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Te Pū rauemi KOWHEORI-19 COVID-19 resource hub

Support for people working in health during the COVID-19 pandemic. Find information about how you can support yourselves and others, including consumers, teams and colleagues which complements and aligns with Ministry of Health resources.

Kia āta kōwhiri Choosing Wisely

The Choosing Wisely campaign seeks to reduce harm from unnecessary and low-value tests and treatment.

Diabetes single map PHO analysis


The goal of this Atlas of Healthcare Variation domain is to investigate the quality of care given to people with diabetes. The data is not intended to form a basis for judgement or definitive statements of quality, rather to raise questions about potential areas for quality improvement. 

The indicators were developed with the help of an expert advisory group. 

Key messages

  • It is estimated that about 307,000 people had diabetes in 2022, an increase of around 15,000 people from 2021. 
  • Across all age groups, 6.8 percent of men were estimated to have diabetes compared with 5.9 percent of women. The Pacific population had the highest estimated rate of diabetes at 12.5 percent, followed by the Indian population (9.5 percent) and the Māori population (7.0 percent).
  • In 2022, age-specific rates of diabetes prevalence varied by more than two-fold across Health New Zealand districts (formerly called district health boards or DHBs). For example, in those aged 65–74 years, prevalence ranged from 9.4 percent to 27.9 percent of a district population.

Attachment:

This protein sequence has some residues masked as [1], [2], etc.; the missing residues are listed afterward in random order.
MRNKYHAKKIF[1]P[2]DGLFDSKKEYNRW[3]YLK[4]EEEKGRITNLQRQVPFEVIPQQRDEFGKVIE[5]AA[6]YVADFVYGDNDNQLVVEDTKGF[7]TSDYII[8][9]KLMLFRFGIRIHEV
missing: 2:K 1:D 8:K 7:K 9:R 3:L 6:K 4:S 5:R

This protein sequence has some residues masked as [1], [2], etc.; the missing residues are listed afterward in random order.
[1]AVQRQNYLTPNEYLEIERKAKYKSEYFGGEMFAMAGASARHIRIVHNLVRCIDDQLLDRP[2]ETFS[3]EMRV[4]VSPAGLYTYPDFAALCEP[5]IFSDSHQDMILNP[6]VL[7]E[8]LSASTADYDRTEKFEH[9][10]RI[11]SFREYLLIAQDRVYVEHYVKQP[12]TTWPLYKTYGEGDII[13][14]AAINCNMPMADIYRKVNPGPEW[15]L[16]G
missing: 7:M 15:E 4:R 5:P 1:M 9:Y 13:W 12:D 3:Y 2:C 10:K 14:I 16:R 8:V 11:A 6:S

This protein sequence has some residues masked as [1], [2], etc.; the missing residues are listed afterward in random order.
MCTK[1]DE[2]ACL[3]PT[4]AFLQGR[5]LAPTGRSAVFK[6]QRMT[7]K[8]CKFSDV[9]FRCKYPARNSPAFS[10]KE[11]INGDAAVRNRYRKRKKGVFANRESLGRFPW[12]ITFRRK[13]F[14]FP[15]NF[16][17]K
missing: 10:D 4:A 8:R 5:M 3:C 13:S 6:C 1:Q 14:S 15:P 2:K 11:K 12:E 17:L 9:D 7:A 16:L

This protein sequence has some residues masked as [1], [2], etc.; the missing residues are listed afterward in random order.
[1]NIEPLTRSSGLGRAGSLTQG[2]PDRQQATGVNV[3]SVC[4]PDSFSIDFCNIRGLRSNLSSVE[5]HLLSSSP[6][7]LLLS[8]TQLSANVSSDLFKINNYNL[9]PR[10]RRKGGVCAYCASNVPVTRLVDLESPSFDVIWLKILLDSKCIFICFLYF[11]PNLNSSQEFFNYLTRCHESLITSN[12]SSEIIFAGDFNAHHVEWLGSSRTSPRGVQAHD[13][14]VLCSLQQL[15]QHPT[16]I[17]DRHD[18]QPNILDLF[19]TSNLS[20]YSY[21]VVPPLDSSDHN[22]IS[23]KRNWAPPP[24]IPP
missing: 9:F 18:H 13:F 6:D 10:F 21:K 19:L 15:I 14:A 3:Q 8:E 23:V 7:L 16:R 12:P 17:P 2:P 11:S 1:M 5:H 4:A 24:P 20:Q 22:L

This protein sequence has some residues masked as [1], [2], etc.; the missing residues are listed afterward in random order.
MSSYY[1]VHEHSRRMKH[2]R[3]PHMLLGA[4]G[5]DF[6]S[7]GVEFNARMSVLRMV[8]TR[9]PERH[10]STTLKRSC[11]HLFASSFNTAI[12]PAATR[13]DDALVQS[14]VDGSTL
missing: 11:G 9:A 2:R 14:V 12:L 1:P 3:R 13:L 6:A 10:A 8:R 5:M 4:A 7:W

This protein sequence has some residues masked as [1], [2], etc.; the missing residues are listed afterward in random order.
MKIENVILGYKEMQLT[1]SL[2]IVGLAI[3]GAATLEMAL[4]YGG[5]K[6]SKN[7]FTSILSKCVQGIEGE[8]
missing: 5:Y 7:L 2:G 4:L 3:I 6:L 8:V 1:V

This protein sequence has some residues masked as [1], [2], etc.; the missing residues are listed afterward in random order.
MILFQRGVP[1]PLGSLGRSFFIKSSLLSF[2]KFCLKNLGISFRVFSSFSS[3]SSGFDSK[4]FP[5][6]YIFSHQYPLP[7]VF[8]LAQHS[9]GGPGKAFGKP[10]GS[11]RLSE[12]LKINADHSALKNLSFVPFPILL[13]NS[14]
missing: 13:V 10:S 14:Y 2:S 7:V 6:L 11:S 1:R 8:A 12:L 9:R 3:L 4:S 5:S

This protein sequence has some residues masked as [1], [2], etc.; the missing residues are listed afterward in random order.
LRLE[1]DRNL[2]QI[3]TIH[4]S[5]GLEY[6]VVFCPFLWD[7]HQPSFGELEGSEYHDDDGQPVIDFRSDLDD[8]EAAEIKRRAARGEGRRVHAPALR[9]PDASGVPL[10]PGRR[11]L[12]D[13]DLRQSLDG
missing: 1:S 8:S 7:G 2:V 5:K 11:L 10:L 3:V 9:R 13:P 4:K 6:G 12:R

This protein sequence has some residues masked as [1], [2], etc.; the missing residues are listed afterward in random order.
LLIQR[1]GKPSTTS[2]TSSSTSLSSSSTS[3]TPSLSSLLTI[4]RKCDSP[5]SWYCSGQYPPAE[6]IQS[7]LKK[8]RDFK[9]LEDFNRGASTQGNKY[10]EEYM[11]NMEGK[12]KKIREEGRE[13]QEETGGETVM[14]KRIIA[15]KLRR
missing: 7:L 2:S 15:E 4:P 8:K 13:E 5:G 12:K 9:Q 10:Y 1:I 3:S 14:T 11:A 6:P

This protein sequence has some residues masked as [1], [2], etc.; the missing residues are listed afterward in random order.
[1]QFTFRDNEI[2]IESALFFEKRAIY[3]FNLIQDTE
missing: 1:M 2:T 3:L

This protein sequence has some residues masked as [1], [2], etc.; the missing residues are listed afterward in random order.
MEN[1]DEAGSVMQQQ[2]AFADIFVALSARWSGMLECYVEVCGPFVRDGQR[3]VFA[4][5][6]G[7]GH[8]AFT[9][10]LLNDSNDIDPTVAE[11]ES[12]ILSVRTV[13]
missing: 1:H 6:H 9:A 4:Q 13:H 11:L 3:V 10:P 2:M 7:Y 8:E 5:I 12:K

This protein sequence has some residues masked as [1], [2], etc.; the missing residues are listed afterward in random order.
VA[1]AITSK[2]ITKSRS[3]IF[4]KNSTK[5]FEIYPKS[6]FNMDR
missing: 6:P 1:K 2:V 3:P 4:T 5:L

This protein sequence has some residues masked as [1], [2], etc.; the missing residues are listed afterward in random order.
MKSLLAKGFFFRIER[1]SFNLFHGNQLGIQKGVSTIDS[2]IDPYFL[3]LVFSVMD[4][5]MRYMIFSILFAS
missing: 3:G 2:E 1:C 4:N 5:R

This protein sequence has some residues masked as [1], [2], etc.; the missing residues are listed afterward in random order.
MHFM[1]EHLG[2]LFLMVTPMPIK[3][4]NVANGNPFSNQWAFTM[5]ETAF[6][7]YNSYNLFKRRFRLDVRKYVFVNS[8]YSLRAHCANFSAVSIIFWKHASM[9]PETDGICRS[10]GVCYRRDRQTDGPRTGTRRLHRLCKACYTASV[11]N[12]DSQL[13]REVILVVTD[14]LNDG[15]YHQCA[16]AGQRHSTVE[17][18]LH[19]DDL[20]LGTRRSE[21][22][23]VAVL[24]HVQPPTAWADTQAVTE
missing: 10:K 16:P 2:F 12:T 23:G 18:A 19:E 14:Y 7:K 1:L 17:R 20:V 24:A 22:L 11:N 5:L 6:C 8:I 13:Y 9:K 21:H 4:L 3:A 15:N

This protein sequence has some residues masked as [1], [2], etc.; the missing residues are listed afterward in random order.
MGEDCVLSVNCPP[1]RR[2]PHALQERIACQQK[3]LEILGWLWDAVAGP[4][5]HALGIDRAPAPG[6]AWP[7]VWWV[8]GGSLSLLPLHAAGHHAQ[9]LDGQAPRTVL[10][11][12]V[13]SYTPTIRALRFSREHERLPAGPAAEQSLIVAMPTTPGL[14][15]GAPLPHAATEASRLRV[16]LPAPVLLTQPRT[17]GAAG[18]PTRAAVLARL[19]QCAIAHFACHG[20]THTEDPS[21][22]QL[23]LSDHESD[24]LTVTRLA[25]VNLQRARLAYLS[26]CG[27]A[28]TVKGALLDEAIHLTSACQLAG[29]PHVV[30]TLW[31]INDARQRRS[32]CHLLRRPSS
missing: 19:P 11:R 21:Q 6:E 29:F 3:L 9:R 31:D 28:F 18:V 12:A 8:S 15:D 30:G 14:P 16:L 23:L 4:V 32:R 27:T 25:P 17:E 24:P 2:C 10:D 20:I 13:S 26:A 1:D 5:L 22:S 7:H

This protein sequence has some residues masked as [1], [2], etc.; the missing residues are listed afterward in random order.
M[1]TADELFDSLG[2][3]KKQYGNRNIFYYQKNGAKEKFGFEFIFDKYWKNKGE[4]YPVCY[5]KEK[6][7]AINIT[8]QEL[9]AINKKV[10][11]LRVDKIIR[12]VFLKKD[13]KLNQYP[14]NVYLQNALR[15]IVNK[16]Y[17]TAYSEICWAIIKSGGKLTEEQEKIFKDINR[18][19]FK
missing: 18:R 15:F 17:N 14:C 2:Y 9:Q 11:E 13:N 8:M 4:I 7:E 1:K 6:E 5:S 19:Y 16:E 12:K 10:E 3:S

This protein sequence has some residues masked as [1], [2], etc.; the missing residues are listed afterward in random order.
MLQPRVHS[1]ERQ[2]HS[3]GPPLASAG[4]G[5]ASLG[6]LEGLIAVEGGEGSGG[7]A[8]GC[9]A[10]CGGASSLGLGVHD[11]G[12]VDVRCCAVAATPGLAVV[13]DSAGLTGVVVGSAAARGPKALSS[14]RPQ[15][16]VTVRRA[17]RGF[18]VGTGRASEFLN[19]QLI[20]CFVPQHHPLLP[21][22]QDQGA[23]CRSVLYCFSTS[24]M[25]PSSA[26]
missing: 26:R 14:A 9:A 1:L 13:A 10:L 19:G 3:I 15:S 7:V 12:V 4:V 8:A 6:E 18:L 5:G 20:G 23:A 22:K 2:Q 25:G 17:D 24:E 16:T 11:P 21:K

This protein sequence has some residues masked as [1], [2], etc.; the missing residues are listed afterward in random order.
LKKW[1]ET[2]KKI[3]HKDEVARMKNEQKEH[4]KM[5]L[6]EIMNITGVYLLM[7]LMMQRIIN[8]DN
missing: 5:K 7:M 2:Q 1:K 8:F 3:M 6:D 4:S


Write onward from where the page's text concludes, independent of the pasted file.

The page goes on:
• The increase in diabetes prevalence following the COVID-19 pandemic is concerning. From 2018 to 2020, there was a slight increase, from 5.6 percent to 5.8 percent, but the sharpest rise occurred between 2020 and 2022, when prevalence jumped to 6.4 percent.
  • In 2022, about 67.7 percent of those with diabetes regularly received any hypoglycaemic medication. The regular dispensing of medicines for glycaemic control varied around 1.5-fold by Health New Zealand district, from between 65.2 percent to 83.4 percent of those aged 65‒74 years with diabetes regularly receiving those medicines in 2022. Over the last 5 years, rates have remained stable.
  • Across all age groups, Māori had higher rates of admissions for diabetes-related complications, such as diabetic ketoacidosis, hypoglycaemia and lower-limb amputations.
  • The percentage of bed-days occupied by people with diabetes increased with age, reaching a peak in the 65–74-year age group (27.6 percent). Additionally, significant differences were observed between ethnicities.


Published: 29 Oct 2021 Modified: 2 Jul 2024